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Next Ice & Rain Event For New England Sunday

8 Jan 2022, 6:55 pm

Heads up New England, another storm system is headed your way for the weekend. Our next system will be an ice concern, followed by a cold blast.


There has been a significant amount of snowfall put down across New England. With slightly warmer temperatures expected today, along with road treatment, a lot of the snow will start to melt. That will create ice concerns for many in the Northeast. However, with more precip on the way Sunday into Monday, most of this will turn into a mushy mess.

In the upper atmosphere, cold air will follow the surface features, drawing in some of the coldest air of the year! This air is coming from the Arctic and won’t modify much as it moves into the northern tier.


Widespread winter weather advisories are in place for parts of the Northeast to account for the icing threat.

Along the eastern lake shores of Lake Ontario, a significant lake effect snow event is expected Sunday night into Monday. Where persistent bands set up, snow totals could be near 2 feet!

This next system has more above-freezing temperatures so most of the precipitation will fall as ice. Our in-house model is showing up to 0.1″ of ice accretion, especially through central PA, NY as well as western MA and CT.

The Lake Effect snow band that develops in the cold, westerly wind following the front could put down over 12″ of snow through the Tug Hill Plateau.


Most of Saturday will be dry for New England, but our next round of moisture is ejecting out of the Midwest and into western PA and NY. Because temperatures will be above freezing, most of us will be dealing with a messy mix.

It looks that Sunday morning will be the worst of the travel times as a warm front lifts through the Northeast. Temperatures will be right above freezing, allowing for widespread sleet & icing concerns.

As the cold front slides across the region, we will see some changeover to snow across Central New York and PA. Still, significant icing concerns will be seen across portions of the Northeast.

Sunday afternoon will features rain, snow and ice along the warm front into Maine. The trailing cold front ushers in significantly cooler air and fires off rain and snow showers along I-95.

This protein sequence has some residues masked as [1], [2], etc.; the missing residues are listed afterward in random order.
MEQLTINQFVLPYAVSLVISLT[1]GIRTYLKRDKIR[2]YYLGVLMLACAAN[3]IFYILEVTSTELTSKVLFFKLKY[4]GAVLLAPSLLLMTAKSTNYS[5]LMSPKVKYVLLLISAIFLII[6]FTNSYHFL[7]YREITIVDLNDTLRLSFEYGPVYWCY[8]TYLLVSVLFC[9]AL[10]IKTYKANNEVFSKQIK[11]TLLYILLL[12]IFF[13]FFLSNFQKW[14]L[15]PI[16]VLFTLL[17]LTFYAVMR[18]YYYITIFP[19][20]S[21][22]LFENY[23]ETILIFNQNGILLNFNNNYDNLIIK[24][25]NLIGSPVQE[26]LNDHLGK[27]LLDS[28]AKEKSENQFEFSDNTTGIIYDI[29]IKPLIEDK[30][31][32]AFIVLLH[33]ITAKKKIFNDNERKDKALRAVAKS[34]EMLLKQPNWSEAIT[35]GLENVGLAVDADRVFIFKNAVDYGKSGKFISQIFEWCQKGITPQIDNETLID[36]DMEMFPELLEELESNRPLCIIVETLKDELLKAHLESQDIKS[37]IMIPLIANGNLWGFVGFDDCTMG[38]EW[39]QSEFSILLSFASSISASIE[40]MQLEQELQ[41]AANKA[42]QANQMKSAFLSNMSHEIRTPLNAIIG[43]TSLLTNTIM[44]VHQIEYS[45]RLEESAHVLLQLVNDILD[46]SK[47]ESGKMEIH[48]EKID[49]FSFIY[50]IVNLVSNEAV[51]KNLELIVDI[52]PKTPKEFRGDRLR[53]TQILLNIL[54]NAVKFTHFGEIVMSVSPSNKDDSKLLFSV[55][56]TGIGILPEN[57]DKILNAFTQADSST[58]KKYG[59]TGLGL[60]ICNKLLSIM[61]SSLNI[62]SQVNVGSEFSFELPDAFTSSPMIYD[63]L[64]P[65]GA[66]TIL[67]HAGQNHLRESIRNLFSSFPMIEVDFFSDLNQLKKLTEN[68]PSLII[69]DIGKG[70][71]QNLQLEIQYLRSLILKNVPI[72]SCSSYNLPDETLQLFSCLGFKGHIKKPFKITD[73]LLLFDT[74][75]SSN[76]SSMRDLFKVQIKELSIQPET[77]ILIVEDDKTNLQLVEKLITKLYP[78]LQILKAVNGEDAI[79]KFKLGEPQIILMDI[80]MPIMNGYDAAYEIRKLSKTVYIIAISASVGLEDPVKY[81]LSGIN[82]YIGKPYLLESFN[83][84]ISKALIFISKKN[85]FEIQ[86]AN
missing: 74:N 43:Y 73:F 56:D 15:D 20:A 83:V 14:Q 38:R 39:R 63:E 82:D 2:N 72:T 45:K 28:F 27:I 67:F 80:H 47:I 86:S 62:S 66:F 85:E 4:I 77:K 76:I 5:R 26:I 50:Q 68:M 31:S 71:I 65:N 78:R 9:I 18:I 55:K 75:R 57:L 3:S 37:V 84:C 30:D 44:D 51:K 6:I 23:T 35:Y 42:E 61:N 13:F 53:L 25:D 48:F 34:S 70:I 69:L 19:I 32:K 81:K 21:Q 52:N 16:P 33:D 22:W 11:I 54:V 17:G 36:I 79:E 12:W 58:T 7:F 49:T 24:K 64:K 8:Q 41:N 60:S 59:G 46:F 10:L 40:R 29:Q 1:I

Overnight Sunday into Monday, we will see the steadiest rain along the I-95 corridor, with very little snow. However, because of the cold air rushing in behind the system, we anticipate any moisture on the roadways to quickly freeze by Monday morning.

Most of the precipitation is offshore by Monday morning. Our in-house model is showing a steady lake effect band to set up through the afternoon across Central New York.

Brutal Cold

Windy conditions will be in the forecast on Monday, this will take our wind chill temperatures down below zero in many cities. Bundle up if you have to head out!

Behind the cold front we are anticipating brutal temperatures. The coldest day looks to be Tuesday, when overnight lows are in the single digits, on either side of zero!

Wind chill values will be much lower, and in that “dangerous cold” range. Bundle up if you have to go outside, and cover all exposed skin.

Don’t expect much improvement through the day either – high temperatures will be in the teens and low 20s.

Stay with WeatherNation as we continue to update you on the next round of wet weather for the northeast. We are covering this in your top weather headlines and in your Eastern Regional Forecast, always :10 past the hour.

About the author
Kara has always been passionate about weather and knew from an early age that she wanted to become a meteorologist. Living in different regions of the country and experiencing weather events ranging from ice storms to tornadoes drove her to pursue a bachelor's degree in meteorology from the University of Oklahoma. Throughout college, storm chasing became a regular event for Kara, where she saw fir... Load Morest-hand the power of the atmosphere. Kara graduated cum laude from OU and decided to further her meteorology education with a Master's degree from Mississippi State University. The deadly April 27, 2011 tornado outbreak struck while Kara was studying at MSU; her first “Dixie Alley” tornado event and an up close glimpse into the destruction of the storms she so closely studied. Her broadcast career began in Elvis’ birthplace, Tupelo, Mississippi, where she earned her Certified Broadcast Meteorologist seal from the American Meteorological Society. Kara's career has included coverage of all types of severe weather including tornado events, flooding and tropical systems across multiple southern states. Recently she helped cover the 2020 Easter Sunday deadly tornado outbreak in southeast Mississippi. In her free time, you can find Kara outdoors exploring new areas with her mini poodle,Truffles. Kara is also an avid runner and frequently races in 5Ks, 10Ks and half marathons. Say hi to Kara on Twitter and Facebook!

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